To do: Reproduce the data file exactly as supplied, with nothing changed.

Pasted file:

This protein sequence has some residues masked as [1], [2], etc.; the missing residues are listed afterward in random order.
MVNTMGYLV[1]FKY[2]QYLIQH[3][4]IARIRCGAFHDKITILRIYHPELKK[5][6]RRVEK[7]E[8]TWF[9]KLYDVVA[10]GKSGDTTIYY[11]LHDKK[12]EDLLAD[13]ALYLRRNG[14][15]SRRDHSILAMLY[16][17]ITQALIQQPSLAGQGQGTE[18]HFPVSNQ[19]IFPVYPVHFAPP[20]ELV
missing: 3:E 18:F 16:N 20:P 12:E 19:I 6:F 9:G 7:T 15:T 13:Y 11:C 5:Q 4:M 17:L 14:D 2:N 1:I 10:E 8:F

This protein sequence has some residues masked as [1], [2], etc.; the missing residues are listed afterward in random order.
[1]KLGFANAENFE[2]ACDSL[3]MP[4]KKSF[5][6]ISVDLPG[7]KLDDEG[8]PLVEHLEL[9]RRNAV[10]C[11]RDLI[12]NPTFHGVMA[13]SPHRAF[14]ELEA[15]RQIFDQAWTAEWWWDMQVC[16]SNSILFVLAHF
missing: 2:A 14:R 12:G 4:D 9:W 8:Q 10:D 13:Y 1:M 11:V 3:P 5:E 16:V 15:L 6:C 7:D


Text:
This protein sequence has some residues masked as [1], [2], etc.; the missing residues are listed afterward in random order.
MVNTMGYLV[1]FKY[2]QYLIQH[3][4]IARIRCGAFHDKITILRIYHPELKK[5][6]RRVEK[7]E[8]TWF[9]KLYDVVA[10]GKSGDTTIYY[11]LHDKK[12]EDLLAD[13]ALYLRRNG[14][15]SRRDHSILAMLY[16][17]ITQALIQQPSLAGQGQGTE[18]HFPVSNQ[19]IFPVYPVHFAPP[20]ELV
missing: 3:E 18:F 16:N 20:P 12:E 19:I 6:F 9:G 7:T 15:T 13:Y 11:C 5:Q 4:M 17:L 14:D 2:N 1:I 10:E 8:F

This protein sequence has some residues masked as [1], [2], etc.; the missing residues are listed afterward in random order.
[1]KLGFANAENFE[2]ACDSL[3]MP[4]KKSF[5][6]ISVDLPG[7]KLDDEG[8]PLVEHLEL[9]RRNAV[10]C[11]RDLI[12]NPTFHGVMA[13]SPHRAF[14]ELEA[15]RQIFDQAWTAEWWWDMQVC[16]SNSILFVLAHF
missing: 2:A 14:R 12:G 4:D 9:W 8:Q 10:D 13:Y 1:M 11:V 3:P 5:E 16:V 15:L 6:C 7:D